Long before the U.S. felt the first real impacts of COVID-19 a year ago this month, the role of branch operations for banks and credit unions were in a state of flux. Digital banking was already ascendant in 2019. The pandemic merely accelerated that trajectory, largely out of necessity.
Many banks have announced plans to reduce their physical footprint—those plans, however, are more about trimming than slashing. It’s hard to argue against digital banking’s central role in the future of financial services organizations, but the branch has a future, too.
In our lead article, contributing writer Lauri Giesen cites research showing that branch traffic fell by as much as half as a result of COVID-related lockdowns in early 2020, but that most of that traffic returned when the economy reopened later in the year.
Despite that rebound, the lasting legacy of COVID-19 will change the way branches look and operate going forward. Our collective experience in dealing with the virus has fundamentally shifted the way we shop, work, access healthcare and more. Given that these broad, society-wide changes are likely here to stay, one expert told her, “Banks cannot open branches that are identical to the way they were pre-pandemic.”
So, what sort of changes might we anticipate? Where do branches stand to offer the most value for customers? Contributing writer Amy George took those questions to Toronto-based brand visionary Jean-Pierre Lacroix and, no surprise, she got back some insightful answers.
Lacroix sees us as being on the cusp of what he calls “Banking 4.0.” The first three iterations—which played out over the past century or so—focused on building trust, creating convenience and using tech advances to develop cost-saving digital capabilities.
The fourth update for banking’s core operating system, he says, will result in true customer-centricity: financial services providers evolving past transactions and product offerings to establish deep, personalized relationships with their customers.
Face-to-face interactions at the branch can play a vital role in cementing that position as valued advisors. This can be done via recasting branches as centers for financial education, advice and specialty services, where banks and credit unions can distinguish themselves in an ever more competitive landscape.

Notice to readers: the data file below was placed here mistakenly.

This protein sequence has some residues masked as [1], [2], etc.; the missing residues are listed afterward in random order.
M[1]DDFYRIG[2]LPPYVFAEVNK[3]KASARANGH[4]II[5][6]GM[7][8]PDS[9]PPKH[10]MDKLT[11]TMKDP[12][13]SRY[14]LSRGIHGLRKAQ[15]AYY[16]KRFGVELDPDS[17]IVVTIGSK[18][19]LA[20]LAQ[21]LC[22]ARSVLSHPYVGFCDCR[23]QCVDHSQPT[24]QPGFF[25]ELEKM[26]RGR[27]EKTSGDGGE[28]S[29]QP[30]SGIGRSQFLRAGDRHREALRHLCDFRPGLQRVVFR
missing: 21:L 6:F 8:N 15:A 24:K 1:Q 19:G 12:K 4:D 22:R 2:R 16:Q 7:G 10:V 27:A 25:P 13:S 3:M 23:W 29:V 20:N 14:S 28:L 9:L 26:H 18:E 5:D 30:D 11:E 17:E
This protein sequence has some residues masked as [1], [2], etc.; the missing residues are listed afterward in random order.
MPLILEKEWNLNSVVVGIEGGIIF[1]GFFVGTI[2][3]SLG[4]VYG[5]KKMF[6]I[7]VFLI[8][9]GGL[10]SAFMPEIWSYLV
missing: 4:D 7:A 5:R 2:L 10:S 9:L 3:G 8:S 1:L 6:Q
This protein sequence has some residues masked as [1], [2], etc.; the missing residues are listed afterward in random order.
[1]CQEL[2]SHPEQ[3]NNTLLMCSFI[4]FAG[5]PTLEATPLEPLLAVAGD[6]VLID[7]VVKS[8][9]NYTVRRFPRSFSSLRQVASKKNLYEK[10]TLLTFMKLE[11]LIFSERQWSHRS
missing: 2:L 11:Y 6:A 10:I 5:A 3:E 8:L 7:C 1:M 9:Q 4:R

While digital banking adoption continues to grow, particularly among younger Americans, BAI research makes clear that the future of the branch is multigenerational.
Karl Dahlgren, BAI’s managing director for research, writes about a surprising finding from the 2021 BAI Banking Outlook: Generation Z and millennials, the youngest generations of adult Americans, are just as likely as baby boomers to visit a branch to learn about a bank’s products and services.
This could reflect the financial needs of the younger generations growing more complex as they progress in their careers and have families. To identify and exploit the various opportunities that could arise from this and other emerging trends, he writes, financial services organizations should mine their vast repositories of customer data.
The other articles in this Executive Report include:
Chris Savio from LogMeIn on the importance of providing customers a range of service options that blend human interactions with advanced self-service technology. Each comes with strengths that complement the other, he writes, and together they can deliver the high level of customer experience that is expected.
Michael Hafer from Cardtronics on what financial services providers should have learned from the COVID-19 pandemic when it comes to the value of their ATM networks in supporting branch operations and their brands. If nothing else, he writes, the industry should be thinking of ATMs as more than just cash dispensers.
And Nicole Machado from Harland-Clarke on an instant crowd-pleaser that branches can add to their list of services: immediate card issuance or replacement. As she writes, “Consumers in today’s on-demand economy don’t expect to wait for much of anything, especially for access to their money.”
The bottom-line takeaway from this month’s articles is that those who foresee the imminent demise of bank branches are out over their skis. Branches will remain important assets for financial services providers for a couple of basic reasons—customers want them and they will use them.
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